While the eviction case against her was pending, Taylor applied to rent an apartment from Boggs Management, which then requested a rental background report on Taylor from SRI. Boggs Management requested that the report include a recommendation as to whether Taylor's application should be denied based on over a dozen factors, including the existence of any eviction cases filed against her within the past 84 months. See SAC, Dkt. 44-1, ¶ 38; Ex. F to SAC, Dkt. 44-1, at 41. SRI prepared the requested report in accordance with its standard practices and issued the finalized report at 10:10 a.m. on February 14, 2013, the same day that Taylor's eviction from the Saginaw property was authorized and the eviction case against her was sealed. See SAC, Dkt. 44-1, ¶¶ 25, 57.[6] SRI did not have actual notice of the fact that the court had authorized the eviction when it issued its report. See SAC, Dkt. 44-1, ¶¶ 30, 32, 36; Resp., Dkt. 52, at 5.

In its report, SRI recommended that Boggs Management deny Taylor's application because: (1) she failed one of the credit score criteria, and (2) she had an eviction case filed against her within the previous 84 months. See Ex. F to SAC, Dkt. 44-1, at 40-42; see also SAC, Dkt. 44-1, ¶ 38. The eviction section of the report consisted of two rows containing a total of six items of information about the eviction case. The items in the first row were labeled "Plaintiff, " "County, " and "Date"; the items in the second row were labeled "Disposition, " "Address, " and "Case Number." The report listed "12/20/2012" as the date entry and "EVICTION" as the disposition entry. After receiving SRI's report, Boggs Management rejected Taylor's application to rent an apartment. Ex. F to SAC, Dkt. 44-1, at 42.

Taylor subsequently sued SRI on behalf of herself and a class, alleging that SRI had violated § 1681e(b) of the FCRA by failing to employ reasonable procedures in preparing its reports and producing inaccurate reports as a rule of its deficient procedures.[7] Specifically, the Complaint asserts that SRI's report on Taylor contained inaccurate information about her eviction case and that as a result of those inaccuracies: (1) Taylor's rental application was rejected and she was unable to rent the apartment she desired, (2) Taylor had to spend time and money looking for another apartment, (3) Taylor had to spend time and money "dealing with" SRI's report, and (4) Taylor suffered embarrassment and humiliation. SAC, Dkt. 44-1, ¶¶ 47-49.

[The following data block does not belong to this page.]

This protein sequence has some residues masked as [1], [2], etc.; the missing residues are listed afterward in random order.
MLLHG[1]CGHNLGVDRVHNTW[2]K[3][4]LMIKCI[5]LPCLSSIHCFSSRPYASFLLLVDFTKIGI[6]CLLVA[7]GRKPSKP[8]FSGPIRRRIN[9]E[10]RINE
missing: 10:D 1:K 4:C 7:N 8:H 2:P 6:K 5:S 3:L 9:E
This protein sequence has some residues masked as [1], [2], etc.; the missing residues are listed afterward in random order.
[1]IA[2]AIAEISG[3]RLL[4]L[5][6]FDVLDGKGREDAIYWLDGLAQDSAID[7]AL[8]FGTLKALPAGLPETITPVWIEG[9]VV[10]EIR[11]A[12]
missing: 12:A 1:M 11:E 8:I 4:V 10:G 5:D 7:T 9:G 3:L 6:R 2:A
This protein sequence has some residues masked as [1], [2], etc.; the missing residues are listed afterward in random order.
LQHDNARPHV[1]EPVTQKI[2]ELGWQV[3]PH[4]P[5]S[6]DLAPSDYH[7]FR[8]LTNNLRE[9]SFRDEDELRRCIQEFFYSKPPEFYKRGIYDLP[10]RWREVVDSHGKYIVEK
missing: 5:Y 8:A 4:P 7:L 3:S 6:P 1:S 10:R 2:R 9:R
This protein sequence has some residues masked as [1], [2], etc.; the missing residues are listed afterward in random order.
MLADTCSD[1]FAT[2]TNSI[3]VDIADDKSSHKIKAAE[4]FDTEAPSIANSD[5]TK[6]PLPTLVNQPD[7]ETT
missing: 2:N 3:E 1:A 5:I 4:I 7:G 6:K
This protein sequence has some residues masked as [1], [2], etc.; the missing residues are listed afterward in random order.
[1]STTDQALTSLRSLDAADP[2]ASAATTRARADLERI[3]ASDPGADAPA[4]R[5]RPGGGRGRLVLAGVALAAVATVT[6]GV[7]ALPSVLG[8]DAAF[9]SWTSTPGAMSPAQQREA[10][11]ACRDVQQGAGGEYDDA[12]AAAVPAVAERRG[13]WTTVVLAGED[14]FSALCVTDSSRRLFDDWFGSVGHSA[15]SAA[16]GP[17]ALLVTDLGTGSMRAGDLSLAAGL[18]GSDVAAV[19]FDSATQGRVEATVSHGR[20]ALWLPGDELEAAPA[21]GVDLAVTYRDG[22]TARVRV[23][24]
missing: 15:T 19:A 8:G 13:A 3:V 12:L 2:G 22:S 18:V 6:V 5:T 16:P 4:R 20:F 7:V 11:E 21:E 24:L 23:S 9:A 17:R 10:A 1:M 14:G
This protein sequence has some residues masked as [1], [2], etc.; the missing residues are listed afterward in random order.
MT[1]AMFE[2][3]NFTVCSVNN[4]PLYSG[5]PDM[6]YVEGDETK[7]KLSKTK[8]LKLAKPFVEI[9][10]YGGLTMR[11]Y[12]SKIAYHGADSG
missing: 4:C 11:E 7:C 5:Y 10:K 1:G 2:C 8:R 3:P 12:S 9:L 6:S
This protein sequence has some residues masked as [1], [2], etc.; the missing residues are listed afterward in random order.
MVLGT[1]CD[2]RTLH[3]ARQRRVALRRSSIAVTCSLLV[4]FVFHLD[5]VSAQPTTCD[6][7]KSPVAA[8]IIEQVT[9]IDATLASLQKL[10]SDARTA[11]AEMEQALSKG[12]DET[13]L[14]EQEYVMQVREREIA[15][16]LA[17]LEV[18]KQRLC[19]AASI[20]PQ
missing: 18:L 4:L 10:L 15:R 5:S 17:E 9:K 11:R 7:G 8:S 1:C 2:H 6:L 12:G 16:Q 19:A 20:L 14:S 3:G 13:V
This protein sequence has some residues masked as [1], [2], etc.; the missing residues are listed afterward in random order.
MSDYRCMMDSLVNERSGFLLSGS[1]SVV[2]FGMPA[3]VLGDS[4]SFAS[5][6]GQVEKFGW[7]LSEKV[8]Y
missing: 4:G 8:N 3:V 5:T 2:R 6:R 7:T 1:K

ANALYSIS

"To survive a motion to dismiss under Rule 12(b)(6), a complaint must state a claim to relief that is plausible on its face.'" Adams v. City of Indianapolis, 742 F.3d 720, 728 (7th Cir. 2014) (quoting Bell Atl. Corp. v. Twombly, 550 U.S. 544, 570 (2007)). "A claim has facial plausibility when the plaintiff pleads factual content that allows the court to draw the reasonable inference that the defendant is liable for the misconduct alleged.'" Id. (quoting Ashcroft v. Iqbal, 556 U.S. 662, 678 (2009)). Although a court must accept all of the plaintiff's factual allegations as true when reviewing the complaint, conclusory allegations merely restating the elements of a cause of action do not receive this presumption. Id. "Where a complaint pleads facts that are merely consistent with' a defendant's liability, it stops short of the line between possibility and plausibility of entitlement to relief.'" Id. (quoting Twombly, 550 U.S. at 557).